Sports have become heavily analytical in recent years, and hockey is no exception. Knowing about various NHL statistics and their relevance will help you better understand the nuances of NHL betting. Let’s take a look at some of the key stats and how to wager with them.
STK – winning or losing streak: Winning and losing streaks, often called ‘hot and cold’ streaks, refer to when a team has either won or lost multiple games in a row. Wagering on a team to continue a hot or cold streak would fall under the prop bet category.
Goal difference: Goal difference, or goal differential, refers to the difference between how many goals a team has scored compared to how many they have allowed. For example, if a team scores five goals in a game but allows two, their goal differential would be +3. NHL bets featuring goal differential are usually tied to point spread bets.
Overtime wins/losses: Overtime wins and losses differ from regulation wins and losses, as they occur following the 60 minutes of regulation time allotted to each NHL game. Make sure you are careful when placing a moneyline bet on a certain team to win. It may only be a 3-way moneyline bet, meaning that an overtime win will not count. To win your wager on a moneyline bet, your team typically needs to win within regulation time.
Shootout wins/losses: Shootout wins and losses, like overtime wins and losses, are considered different than regulation wins and losses in NHL betting. As previously mentioned, be sure to check whether or not your moneyline bet covers winning outcomes beyond regulation time before placing it, unless you believe the team will actually win in regulation.
Goals for/against: Goals for and against are the two individual statistics that combine to form goal differential. Goals for simply refers to how many goals a team has scored, whereas goals against is concerned with how many goals a team has allowed. Goals for and against bets are usually over/under bets. A goaltender's goals against average is also an important metric on this front.
Shutouts: A shutout is when a goalie wins a game without allowing a single goal. Shutouts aren’t exactly common, but they aren’t necessarily rare either. Betting on a goalie to get a shutout can end up yielding a lucrative payout, given the somewhat low odds of it happening.
Power play goals/assists: Power play goals and assists occur when a team scores on the man advantage. A power play can either be a 5-on-4 or a 5-on-3, depending on how many penalties the other team has taken. To bet on this, you could place a wager on a player that you think will get a power play goal, or even just a power play assist (point).
Shorthanded goals/assists: Shorthanded goals and assists are like power play goals and assists, but in reverse. Power play points occur when a team scores while up a player, whereas shorthanded points happen when a team scores while down a player. Shorthanded goals, like shutouts, are somewhere in between common and rare.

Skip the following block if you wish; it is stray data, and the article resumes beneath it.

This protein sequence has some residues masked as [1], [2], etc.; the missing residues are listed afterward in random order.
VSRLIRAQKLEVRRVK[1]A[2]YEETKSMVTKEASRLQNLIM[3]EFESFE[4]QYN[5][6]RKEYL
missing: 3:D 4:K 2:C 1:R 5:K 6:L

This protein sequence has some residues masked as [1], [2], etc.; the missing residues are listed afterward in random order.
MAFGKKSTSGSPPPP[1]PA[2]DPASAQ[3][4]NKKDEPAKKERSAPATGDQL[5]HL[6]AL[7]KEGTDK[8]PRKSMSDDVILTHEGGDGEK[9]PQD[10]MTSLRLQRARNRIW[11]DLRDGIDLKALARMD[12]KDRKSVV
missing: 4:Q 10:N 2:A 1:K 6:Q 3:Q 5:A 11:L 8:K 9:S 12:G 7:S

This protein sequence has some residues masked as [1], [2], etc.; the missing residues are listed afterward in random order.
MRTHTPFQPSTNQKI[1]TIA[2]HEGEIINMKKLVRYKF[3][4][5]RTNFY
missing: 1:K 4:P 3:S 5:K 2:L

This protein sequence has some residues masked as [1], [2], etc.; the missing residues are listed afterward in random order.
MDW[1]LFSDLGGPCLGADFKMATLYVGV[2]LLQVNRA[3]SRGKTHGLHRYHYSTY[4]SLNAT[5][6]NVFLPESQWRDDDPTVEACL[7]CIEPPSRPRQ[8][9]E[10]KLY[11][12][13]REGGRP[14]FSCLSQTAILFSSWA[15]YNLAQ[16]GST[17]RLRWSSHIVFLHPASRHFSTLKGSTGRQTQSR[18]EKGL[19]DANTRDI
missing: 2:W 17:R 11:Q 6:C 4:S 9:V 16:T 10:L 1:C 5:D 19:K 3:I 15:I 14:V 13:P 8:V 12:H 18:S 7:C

Game-winning goals: A game-winning goal refers to a necessary goal scored by the winning team. For example, if a team wins the game by a score of 4-2, the player who scored the third goal would get the game-winning goal. The team couldn’t have won without his goal, whereas the fourth goal was just extra since the opponent did not end up scoring a third goal.
Penalties: In hockey, there are several infractions that a referee can call upon players. These are referred to as penalties. Most penalties are two minutes, but some can even be five and result in a game misconduct. Some examples of common penalties are hooking, holding, tripping, and boarding.
Regulation plus overtime wins: Regulation plus overtime wins refers to when a game is won either in regulation or overtime. This is an important distinction since, as previously mentioned, a lot of hockey moneyline bets only cover three outcomes. A winning bet would occur if the team you’ve wagered on wins in either regulation or overtime. It would not count if they were to win in the shootout.
Penalty infraction minutes: Penalty infraction minutes refers to the specific number of minutes given to a player for a particular penalty. For example, most penalties such as high-sticking are two minutes in length, but that specific infraction can be doubled to four minutes if the player who was on the receiving end is bleeding.
SOG – shots on goal: Shots on goal refers to any shot that a team takes on the opposing goalie, whether it ends up being a save or a goal. A shot on goal only counts as such if it is right on target. A shot that is close, but misses, is instead referred to as a shot attempt. Most shots on goal bets are over/under bets. For example, whether Connor McDavid will take over or under 4.5 shots in a given game.
Save percentage: This is the percentage of shots that a goaltender saves out of all that they face. Naturally, goaltenders with a higher save percentage can be considered more reliable at saving shots.
Shot percentage: This is the percentage of shots that a player scores out of all that they take. Clinical shooters are a good asset for any team to face, with 15% broadly considered a good shot percentage by the standards of the NHL.